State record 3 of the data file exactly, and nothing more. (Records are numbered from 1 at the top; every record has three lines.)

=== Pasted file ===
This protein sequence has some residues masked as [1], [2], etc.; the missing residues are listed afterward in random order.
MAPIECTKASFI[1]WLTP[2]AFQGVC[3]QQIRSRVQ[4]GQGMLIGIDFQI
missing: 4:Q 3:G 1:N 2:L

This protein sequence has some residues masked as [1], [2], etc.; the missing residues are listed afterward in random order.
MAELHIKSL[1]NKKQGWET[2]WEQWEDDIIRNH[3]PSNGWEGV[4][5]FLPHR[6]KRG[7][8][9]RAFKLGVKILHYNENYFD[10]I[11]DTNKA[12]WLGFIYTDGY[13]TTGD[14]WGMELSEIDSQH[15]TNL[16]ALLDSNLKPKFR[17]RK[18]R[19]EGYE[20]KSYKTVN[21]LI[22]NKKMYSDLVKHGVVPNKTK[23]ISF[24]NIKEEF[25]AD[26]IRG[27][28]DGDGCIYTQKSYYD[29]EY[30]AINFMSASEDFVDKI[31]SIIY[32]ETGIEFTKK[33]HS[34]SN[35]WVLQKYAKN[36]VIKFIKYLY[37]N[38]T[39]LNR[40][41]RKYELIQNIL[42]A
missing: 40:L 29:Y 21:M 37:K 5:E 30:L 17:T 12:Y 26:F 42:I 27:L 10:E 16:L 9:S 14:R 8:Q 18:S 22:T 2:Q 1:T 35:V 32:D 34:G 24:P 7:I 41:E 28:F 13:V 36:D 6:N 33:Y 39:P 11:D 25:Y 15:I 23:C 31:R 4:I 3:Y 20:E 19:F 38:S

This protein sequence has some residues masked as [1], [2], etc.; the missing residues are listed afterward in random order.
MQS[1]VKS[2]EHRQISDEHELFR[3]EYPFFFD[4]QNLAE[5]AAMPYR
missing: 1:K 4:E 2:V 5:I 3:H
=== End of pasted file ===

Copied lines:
This protein sequence has some residues masked as [1], [2], etc.; the missing residues are listed afterward in random order.
MQS[1]VKS[2]EHRQISDEHELFR[3]EYPFFFD[4]QNLAE[5]AAMPYR
missing: 1:K 4:E 2:V 5:I 3:H